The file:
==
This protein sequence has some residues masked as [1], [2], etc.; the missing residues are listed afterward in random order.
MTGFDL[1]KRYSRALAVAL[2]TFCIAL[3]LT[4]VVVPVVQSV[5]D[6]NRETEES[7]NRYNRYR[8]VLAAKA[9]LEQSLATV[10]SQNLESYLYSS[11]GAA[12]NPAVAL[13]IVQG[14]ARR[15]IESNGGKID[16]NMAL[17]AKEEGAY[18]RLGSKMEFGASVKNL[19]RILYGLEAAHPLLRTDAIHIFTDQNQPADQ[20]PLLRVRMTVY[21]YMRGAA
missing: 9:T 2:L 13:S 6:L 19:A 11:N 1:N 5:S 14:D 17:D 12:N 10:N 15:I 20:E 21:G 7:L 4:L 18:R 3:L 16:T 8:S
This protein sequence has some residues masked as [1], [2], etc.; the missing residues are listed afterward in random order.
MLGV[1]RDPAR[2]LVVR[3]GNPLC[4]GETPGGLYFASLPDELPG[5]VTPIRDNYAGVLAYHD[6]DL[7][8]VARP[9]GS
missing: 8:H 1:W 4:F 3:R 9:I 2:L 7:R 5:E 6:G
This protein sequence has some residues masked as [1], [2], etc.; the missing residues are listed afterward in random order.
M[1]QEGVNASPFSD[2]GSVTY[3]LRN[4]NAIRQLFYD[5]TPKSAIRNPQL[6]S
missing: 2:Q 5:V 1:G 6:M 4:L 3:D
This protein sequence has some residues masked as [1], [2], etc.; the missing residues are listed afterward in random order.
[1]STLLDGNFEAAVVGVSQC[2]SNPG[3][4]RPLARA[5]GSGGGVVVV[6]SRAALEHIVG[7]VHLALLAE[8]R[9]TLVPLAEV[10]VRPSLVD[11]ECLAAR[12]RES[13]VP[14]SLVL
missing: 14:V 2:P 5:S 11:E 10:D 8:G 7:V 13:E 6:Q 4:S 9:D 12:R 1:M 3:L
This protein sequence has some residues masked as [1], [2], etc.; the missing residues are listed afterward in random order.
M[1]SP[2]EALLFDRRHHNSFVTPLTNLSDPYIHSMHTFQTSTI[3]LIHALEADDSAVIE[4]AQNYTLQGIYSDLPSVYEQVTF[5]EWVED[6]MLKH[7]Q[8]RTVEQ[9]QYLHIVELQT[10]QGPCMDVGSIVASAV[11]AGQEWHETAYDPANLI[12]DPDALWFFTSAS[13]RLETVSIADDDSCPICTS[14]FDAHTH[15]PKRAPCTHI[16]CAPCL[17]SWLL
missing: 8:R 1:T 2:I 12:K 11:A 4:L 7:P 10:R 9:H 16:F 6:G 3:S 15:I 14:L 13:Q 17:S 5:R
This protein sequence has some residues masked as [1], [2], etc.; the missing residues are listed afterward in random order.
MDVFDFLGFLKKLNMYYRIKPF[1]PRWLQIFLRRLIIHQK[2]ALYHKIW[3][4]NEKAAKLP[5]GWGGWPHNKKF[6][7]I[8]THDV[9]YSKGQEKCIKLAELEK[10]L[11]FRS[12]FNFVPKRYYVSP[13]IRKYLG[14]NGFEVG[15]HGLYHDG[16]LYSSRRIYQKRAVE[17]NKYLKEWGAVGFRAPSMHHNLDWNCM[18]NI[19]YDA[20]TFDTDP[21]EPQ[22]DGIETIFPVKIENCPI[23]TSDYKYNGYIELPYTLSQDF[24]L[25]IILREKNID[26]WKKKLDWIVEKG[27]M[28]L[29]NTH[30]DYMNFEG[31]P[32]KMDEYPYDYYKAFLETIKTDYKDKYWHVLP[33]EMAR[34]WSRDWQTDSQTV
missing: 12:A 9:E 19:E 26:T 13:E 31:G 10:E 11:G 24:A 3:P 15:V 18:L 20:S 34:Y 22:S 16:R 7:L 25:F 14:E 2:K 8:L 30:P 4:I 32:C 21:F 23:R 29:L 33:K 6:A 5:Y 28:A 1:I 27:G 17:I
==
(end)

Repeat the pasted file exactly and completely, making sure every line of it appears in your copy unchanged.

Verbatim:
This protein sequence has some residues masked as [1], [2], etc.; the missing residues are listed afterward in random order.
MTGFDL[1]KRYSRALAVAL[2]TFCIAL[3]LT[4]VVVPVVQSV[5]D[6]NRETEES[7]NRYNRYR[8]VLAAKA[9]LEQSLATV[10]SQNLESYLYSS[11]GAA[12]NPAVAL[13]IVQG[14]ARR[15]IESNGGKID[16]NMAL[17]AKEEGAY[18]RLGSKMEFGASVKNL[19]RILYGLEAAHPLLRTDAIHIFTDQNQPADQ[20]PLLRVRMTVY[21]YMRGAA
missing: 9:T 2:L 13:S 6:L 19:A 11:N 1:N 5:S 14:D 17:D 12:N 10:N 15:I 20:E 21:G 7:L 4:L 18:R 3:L 16:T 8:S
This protein sequence has some residues masked as [1], [2], etc.; the missing residues are listed afterward in random order.
MLGV[1]RDPAR[2]LVVR[3]GNPLC[4]GETPGGLYFASLPDELPG[5]VTPIRDNYAGVLAYHD[6]DL[7][8]VARP[9]GS
missing: 8:H 1:W 4:F 3:R 9:I 2:L 7:R 5:E 6:G
This protein sequence has some residues masked as [1], [2], etc.; the missing residues are listed afterward in random order.
M[1]QEGVNASPFSD[2]GSVTY[3]LRN[4]NAIRQLFYD[5]TPKSAIRNPQL[6]S
missing: 2:Q 5:V 1:G 6:M 4:L 3:D
This protein sequence has some residues masked as [1], [2], etc.; the missing residues are listed afterward in random order.
[1]STLLDGNFEAAVVGVSQC[2]SNPG[3][4]RPLARA[5]GSGGGVVVV[6]SRAALEHIVG[7]VHLALLAE[8]R[9]TLVPLAEV[10]VRPSLVD[11]ECLAAR[12]RES[13]VP[14]SLVL
missing: 14:V 2:P 5:S 11:E 10:D 8:G 7:V 13:E 6:Q 4:S 9:D 12:R 1:M 3:L
This protein sequence has some residues masked as [1], [2], etc.; the missing residues are listed afterward in random order.
M[1]SP[2]EALLFDRRHHNSFVTPLTNLSDPYIHSMHTFQTSTI[3]LIHALEADDSAVIE[4]AQNYTLQGIYSDLPSVYEQVTF[5]EWVED[6]MLKH[7]Q[8]RTVEQ[9]QYLHIVELQT[10]QGPCMDVGSIVASAV[11]AGQEWHETAYDPANLI[12]DPDALWFFTSAS[13]RLETVSIADDDSCPICTS[14]FDAHTH[15]PKRAPCTHI[16]CAPCL[17]SWLL
missing: 8:R 1:T 2:I 12:K 11:A 4:L 7:P 10:R 9:H 16:F 6:G 3:S 15:I 14:L 13:Q 17:S 5:R
This protein sequence has some residues masked as [1], [2], etc.; the missing residues are listed afterward in random order.
MDVFDFLGFLKKLNMYYRIKPF[1]PRWLQIFLRRLIIHQK[2]ALYHKIW[3][4]NEKAAKLP[5]GWGGWPHNKKF[6][7]I[8]THDV[9]YSKGQEKCIKLAELEK[10]L[11]FRS[12]FNFVPKRYYVSP[13]IRKYLG[14]NGFEVG[15]HGLYHDG[16]LYSSRRIYQKRAVE[17]NKYLKEWGAVGFRAPSMHHNLDWNCM[18]NI[19]YDA[20]TFDTDP[21]EPQ[22]DGIETIFPVKIENCPI[23]TSDYKYNGYIELPYTLSQDF[24]L[25]IILREKNID[26]WKKKLDWIVEKG[27]M[28]L[29]NTH[30]DYMNFEG[31]P[32]KMDEYPYDYYKAFLETIKTDYKDKYWHVLP[33]EMAR[34]WSRDWQTDSQTV
missing: 12:A 9:E 19:E 26:T 13:E 31:G 10:E 11:G 24:A 3:P 15:V 18:L 20:S 34:Y 22:S 16:R 7:L 25:F 14:E 2:K 8:L 30:P 4:I 32:C 21:F 23:R 29:L 33:K 6:A 5:Y 28:A 1:I 27:G 17:I